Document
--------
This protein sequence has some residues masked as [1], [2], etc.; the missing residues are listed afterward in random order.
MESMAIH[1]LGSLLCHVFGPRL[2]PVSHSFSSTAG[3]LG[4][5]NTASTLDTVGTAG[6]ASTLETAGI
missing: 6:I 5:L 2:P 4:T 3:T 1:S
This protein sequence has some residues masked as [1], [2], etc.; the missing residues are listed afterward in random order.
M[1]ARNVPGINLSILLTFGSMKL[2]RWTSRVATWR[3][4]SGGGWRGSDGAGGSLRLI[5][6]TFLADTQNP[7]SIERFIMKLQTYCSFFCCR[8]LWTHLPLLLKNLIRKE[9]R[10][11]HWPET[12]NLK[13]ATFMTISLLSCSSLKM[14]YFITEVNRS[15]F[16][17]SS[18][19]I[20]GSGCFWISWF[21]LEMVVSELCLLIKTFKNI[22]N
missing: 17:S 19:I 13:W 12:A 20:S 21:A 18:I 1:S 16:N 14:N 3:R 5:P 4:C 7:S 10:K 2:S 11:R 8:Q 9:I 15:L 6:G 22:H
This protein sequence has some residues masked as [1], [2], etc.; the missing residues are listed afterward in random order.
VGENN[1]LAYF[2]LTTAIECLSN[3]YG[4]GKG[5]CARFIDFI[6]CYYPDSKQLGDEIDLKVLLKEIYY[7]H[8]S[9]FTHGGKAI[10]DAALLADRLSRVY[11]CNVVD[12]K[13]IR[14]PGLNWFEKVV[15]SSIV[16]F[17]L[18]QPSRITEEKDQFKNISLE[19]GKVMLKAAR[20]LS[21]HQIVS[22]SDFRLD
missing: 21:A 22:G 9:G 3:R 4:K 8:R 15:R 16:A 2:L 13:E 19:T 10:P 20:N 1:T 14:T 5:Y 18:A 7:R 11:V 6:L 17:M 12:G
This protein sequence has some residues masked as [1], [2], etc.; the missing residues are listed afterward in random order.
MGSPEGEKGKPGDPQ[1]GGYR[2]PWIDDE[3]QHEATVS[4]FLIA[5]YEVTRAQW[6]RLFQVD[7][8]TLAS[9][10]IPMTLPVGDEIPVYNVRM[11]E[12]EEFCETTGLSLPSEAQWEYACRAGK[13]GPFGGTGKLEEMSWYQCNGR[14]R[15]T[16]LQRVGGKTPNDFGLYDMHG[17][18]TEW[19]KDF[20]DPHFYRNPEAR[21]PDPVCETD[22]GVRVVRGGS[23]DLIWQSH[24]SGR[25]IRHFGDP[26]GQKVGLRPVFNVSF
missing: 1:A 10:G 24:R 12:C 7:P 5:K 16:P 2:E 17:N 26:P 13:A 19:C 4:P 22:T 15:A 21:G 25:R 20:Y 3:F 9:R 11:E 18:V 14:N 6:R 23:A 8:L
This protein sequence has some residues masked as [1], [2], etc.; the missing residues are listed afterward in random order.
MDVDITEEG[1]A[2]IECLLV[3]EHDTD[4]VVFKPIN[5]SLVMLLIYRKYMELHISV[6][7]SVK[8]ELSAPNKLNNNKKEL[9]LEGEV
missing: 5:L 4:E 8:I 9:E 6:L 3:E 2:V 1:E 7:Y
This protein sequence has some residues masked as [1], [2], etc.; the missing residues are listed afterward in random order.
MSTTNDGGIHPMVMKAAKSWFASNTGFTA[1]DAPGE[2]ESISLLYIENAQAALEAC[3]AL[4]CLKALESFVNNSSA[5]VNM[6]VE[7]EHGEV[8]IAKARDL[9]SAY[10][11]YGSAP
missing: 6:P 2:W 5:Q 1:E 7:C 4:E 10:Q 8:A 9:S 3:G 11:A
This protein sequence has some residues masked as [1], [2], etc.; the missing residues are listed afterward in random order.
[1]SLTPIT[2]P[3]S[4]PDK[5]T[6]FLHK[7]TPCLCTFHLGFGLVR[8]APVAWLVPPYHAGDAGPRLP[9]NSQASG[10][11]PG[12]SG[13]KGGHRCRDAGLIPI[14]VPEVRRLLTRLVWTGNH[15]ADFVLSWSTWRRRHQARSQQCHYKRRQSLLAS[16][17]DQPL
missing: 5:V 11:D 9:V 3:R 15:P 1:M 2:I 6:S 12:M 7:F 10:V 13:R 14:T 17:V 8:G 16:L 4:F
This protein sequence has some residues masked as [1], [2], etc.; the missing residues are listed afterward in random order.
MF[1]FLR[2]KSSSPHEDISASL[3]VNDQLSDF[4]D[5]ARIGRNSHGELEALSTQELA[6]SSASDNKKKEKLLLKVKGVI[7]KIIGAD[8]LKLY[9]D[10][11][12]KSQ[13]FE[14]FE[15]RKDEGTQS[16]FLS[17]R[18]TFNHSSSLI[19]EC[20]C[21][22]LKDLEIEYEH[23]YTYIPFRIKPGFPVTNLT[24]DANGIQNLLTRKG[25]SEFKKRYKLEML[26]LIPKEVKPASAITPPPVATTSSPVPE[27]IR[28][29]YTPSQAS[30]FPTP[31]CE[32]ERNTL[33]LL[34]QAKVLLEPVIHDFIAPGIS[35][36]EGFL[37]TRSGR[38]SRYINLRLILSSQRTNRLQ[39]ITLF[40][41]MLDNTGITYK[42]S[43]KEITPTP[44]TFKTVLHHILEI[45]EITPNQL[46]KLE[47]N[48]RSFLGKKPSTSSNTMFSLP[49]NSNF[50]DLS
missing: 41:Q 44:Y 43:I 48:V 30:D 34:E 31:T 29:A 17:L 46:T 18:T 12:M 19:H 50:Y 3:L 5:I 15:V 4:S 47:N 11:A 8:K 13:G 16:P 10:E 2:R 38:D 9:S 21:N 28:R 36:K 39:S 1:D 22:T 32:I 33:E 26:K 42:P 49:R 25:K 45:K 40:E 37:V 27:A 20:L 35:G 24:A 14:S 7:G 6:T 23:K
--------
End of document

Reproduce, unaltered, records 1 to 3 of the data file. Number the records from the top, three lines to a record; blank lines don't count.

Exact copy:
This protein sequence has some residues masked as [1], [2], etc.; the missing residues are listed afterward in random order.
MESMAIH[1]LGSLLCHVFGPRL[2]PVSHSFSSTAG[3]LG[4][5]NTASTLDTVGTAG[6]ASTLETAGI
missing: 6:I 5:L 2:P 4:T 3:T 1:S
This protein sequence has some residues masked as [1], [2], etc.; the missing residues are listed afterward in random order.
M[1]ARNVPGINLSILLTFGSMKL[2]RWTSRVATWR[3][4]SGGGWRGSDGAGGSLRLI[5][6]TFLADTQNP[7]SIERFIMKLQTYCSFFCCR[8]LWTHLPLLLKNLIRKE[9]R[10][11]HWPET[12]NLK[13]ATFMTISLLSCSSLKM[14]YFITEVNRS[15]F[16][17]SS[18][19]I[20]GSGCFWISWF[21]LEMVVSELCLLIKTFKNI[22]N
missing: 17:S 19:I 13:W 12:A 20:S 21:A 18:I 1:S 16:N 14:N 3:R 5:P 4:C 7:S 10:K 2:S 11:R 8:Q 9:I 15:L 6:G 22:H
This protein sequence has some residues masked as [1], [2], etc.; the missing residues are listed afterward in random order.
VGENN[1]LAYF[2]LTTAIECLSN[3]YG[4]GKG[5]CARFIDFI[6]CYYPDSKQLGDEIDLKVLLKEIYY[7]H[8]S[9]FTHGGKAI[10]DAALLADRLSRVY[11]CNVVD[12]K[13]IR[14]PGLNWFEKVV[15]SSIV[16]F[17]L[18]QPSRITEEKDQFKNISLE[19]GKVMLKAAR[20]LS[21]HQIVS[22]SDFRLD
missing: 21:A 22:G 9:G 3:R 4:K 8:R 15:R 16:A 2:L 13:E 19:T 10:P 20:N 1:T 14:T 5:Y 18:A 7:R 11:V 6:L 17:M 12:G